Letter | Published:

A new 36Cl hydrological model and 36Cl systematics in the Jordan River/Dead Sea system

Nature volume 321, pages 511515 (29 May 1986) | Download Citation



The recent breakthrough in our ability to detect the radioactive isotope 36Cl (half-life T½ = 301,000 yr) at natural levels by accelerator mass spectrometry1 allows the processes of salination of water systems to be studied in a new way by distinguishing the chloride content originating in young rainwaters and their subsequent evaporation from that generated by the leaching of ancient rocks. Results for the Jordan River/Dead Sea system show that the amount of chloride leached from rocks ranges from 70% in source springs to >90% in water bodies downstream. Furthermore, the amount of water left after evaporation decreases from 50% in the source springs to 20% in the intermediate Lake Kinneret. In the terminal Dead Sea, 99% of the stable chloride originates from ancient rocks and evaporite formations while 80% of its 36Cl content is of meteoric origin. Using 36Cl measurements, we estimate the accumulation time of the Dead Sea salt to be 19,000–25,000 yr.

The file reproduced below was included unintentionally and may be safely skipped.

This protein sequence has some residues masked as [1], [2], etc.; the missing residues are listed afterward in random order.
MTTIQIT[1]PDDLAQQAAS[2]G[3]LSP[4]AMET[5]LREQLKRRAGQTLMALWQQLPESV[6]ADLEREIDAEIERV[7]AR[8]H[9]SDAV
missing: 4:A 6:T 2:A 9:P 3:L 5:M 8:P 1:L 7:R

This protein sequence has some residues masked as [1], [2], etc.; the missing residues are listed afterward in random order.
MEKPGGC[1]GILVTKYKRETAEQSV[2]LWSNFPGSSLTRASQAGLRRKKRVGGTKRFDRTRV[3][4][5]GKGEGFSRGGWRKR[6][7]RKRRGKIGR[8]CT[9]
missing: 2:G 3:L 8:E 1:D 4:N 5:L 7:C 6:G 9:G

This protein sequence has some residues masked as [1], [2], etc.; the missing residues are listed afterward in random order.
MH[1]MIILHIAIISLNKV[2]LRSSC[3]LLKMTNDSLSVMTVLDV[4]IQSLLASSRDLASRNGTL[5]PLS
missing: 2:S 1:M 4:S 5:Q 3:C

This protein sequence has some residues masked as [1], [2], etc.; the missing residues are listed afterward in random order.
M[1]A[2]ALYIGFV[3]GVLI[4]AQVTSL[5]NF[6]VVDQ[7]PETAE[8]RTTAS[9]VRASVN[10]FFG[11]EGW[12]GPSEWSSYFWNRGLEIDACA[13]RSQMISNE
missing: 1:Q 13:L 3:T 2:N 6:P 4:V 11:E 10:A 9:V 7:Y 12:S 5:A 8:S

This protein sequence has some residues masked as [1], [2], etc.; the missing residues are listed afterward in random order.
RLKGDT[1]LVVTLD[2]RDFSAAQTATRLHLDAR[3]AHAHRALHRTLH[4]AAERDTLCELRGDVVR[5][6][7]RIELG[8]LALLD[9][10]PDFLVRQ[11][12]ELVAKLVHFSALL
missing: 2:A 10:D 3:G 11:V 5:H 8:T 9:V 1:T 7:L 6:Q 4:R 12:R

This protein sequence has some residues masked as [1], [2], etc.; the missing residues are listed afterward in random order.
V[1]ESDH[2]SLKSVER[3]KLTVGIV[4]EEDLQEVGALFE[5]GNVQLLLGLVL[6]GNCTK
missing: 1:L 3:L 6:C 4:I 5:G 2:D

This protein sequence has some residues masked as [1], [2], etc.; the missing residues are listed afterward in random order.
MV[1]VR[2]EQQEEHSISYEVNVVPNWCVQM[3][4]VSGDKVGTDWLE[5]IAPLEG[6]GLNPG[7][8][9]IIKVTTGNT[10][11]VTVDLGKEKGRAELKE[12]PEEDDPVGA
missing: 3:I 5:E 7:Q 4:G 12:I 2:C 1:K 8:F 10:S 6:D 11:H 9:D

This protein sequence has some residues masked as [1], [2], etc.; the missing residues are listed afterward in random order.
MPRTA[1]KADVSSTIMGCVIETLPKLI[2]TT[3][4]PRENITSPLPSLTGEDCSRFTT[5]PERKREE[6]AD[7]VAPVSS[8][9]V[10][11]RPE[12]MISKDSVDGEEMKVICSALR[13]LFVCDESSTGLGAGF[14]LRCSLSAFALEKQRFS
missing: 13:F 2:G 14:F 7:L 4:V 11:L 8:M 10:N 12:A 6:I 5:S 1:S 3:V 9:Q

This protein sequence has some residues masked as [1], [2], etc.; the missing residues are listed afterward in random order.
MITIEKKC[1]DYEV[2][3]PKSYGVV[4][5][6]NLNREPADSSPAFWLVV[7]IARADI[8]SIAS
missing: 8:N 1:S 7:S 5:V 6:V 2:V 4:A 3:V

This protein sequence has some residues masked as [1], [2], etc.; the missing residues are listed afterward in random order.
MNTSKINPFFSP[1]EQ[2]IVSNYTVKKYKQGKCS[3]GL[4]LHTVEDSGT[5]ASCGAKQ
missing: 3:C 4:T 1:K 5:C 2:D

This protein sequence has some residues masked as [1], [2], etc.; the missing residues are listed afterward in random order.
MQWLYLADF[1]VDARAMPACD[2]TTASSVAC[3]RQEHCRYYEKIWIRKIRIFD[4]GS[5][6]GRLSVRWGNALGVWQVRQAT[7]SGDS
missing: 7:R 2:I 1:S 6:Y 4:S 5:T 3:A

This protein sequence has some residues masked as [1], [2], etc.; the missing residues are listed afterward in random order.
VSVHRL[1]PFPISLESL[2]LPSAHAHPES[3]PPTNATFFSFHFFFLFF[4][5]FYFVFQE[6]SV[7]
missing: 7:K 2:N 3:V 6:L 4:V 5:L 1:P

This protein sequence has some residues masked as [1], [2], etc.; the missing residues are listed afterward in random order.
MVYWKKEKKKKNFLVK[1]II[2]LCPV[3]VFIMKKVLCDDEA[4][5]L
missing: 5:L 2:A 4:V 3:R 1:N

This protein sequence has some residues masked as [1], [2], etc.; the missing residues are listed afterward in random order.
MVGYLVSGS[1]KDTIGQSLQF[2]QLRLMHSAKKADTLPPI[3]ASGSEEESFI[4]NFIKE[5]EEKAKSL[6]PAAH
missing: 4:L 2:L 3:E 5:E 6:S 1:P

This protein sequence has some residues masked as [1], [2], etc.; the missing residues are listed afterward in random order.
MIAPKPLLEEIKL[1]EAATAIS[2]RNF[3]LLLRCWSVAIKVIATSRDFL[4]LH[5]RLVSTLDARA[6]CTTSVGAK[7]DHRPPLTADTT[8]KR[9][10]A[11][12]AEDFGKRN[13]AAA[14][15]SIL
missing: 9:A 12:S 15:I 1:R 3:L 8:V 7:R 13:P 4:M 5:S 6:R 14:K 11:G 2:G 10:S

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  1. Racah Institute of Physics, The Hebrew University, Jerusalem, Israel 91904

    • M. Paul
    • , D. Fink
    •  & O. Meirav
  2. Isotope Department, Weizmann Institute of Science, Rehovot, Israel 76100

    • A. Kaufman
    •  & M. Magaritz
  3. Argonne National Laboratory, Argonne, Illinois 60439, USA

    • W. Henning
    •  & W. Kutschera
  4. Nuclear Physics Department, Weizmann Institute of Science, Rehovot, Israel 76100

    • R. Kaim


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